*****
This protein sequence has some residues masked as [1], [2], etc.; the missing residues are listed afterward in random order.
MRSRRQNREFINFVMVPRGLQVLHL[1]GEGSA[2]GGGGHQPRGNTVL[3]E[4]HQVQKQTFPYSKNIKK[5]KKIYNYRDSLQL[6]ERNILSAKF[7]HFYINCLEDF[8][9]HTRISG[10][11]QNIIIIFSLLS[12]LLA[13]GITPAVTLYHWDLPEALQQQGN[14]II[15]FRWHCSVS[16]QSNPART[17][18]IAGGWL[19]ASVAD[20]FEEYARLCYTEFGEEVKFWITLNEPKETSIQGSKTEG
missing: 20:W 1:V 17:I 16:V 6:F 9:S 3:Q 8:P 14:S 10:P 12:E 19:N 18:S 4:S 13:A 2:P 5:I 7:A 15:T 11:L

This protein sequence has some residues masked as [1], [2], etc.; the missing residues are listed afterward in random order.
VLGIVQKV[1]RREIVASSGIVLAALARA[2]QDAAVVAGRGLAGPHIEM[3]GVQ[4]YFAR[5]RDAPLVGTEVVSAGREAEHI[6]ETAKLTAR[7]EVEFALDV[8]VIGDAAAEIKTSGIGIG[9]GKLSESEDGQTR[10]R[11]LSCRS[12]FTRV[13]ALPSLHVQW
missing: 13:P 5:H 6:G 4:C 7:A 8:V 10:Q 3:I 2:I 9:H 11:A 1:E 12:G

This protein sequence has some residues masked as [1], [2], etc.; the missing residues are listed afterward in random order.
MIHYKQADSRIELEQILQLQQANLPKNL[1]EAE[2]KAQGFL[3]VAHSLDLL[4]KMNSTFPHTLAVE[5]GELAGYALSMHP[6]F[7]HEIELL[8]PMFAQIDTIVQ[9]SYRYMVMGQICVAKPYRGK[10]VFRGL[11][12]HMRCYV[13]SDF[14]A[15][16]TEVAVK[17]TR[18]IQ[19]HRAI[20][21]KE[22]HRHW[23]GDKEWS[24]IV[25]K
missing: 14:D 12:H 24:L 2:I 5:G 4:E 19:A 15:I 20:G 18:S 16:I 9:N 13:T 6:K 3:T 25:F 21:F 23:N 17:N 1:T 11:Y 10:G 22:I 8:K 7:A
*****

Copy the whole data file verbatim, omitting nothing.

This protein sequence has some residues masked as [1], [2], etc.; the missing residues are listed afterward in random order.
MRSRRQNREFINFVMVPRGLQVLHL[1]GEGSA[2]GGGGHQPRGNTVL[3]E[4]HQVQKQTFPYSKNIKK[5]KKIYNYRDSLQL[6]ERNILSAKF[7]HFYINCLEDF[8][9]HTRISG[10][11]QNIIIIFSLLS[12]LLA[13]GITPAVTLYHWDLPEALQQQGN[14]II[15]FRWHCSVS[16]QSNPART[17][18]IAGGWL[19]ASVAD[20]FEEYARLCYTEFGEEVKFWITLNEPKETSIQGSKTEG
missing: 20:W 1:V 17:I 16:V 6:F 9:S 3:Q 8:P 14:S 10:P 12:E 19:N 18:S 4:S 13:A 2:P 5:I 7:A 15:T 11:L

This protein sequence has some residues masked as [1], [2], etc.; the missing residues are listed afterward in random order.
VLGIVQKV[1]RREIVASSGIVLAALARA[2]QDAAVVAGRGLAGPHIEM[3]GVQ[4]YFAR[5]RDAPLVGTEVVSAGREAEHI[6]ETAKLTAR[7]EVEFALDV[8]VIGDAAAEIKTSGIGIG[9]GKLSESEDGQTR[10]R[11]LSCRS[12]FTRV[13]ALPSLHVQW
missing: 13:P 5:H 6:G 4:C 7:A 8:V 10:Q 3:I 2:I 9:H 11:A 1:E 12:G

This protein sequence has some residues masked as [1], [2], etc.; the missing residues are listed afterward in random order.
MIHYKQADSRIELEQILQLQQANLPKNL[1]EAE[2]KAQGFL[3]VAHSLDLL[4]KMNSTFPHTLAVE[5]GELAGYALSMHP[6]F[7]HEIELL[8]PMFAQIDTIVQ[9]SYRYMVMGQICVAKPYRGK[10]VFRGL[11][12]HMRCYV[13]SDF[14]A[15][16]TEVAVK[17]TR[18]IQ[19]HRAI[20][21]KE[22]HRHW[23]GDKEWS[24]IV[25]K
missing: 14:D 12:H 24:L 2:I 5:G 4:E 19:A 15:I 20:G 18:S 16:I 9:N 13:T 6:K 3:T 25:F 21:F 23:N 17:N 1:T 11:Y 10:G 22:I 8:K 7:A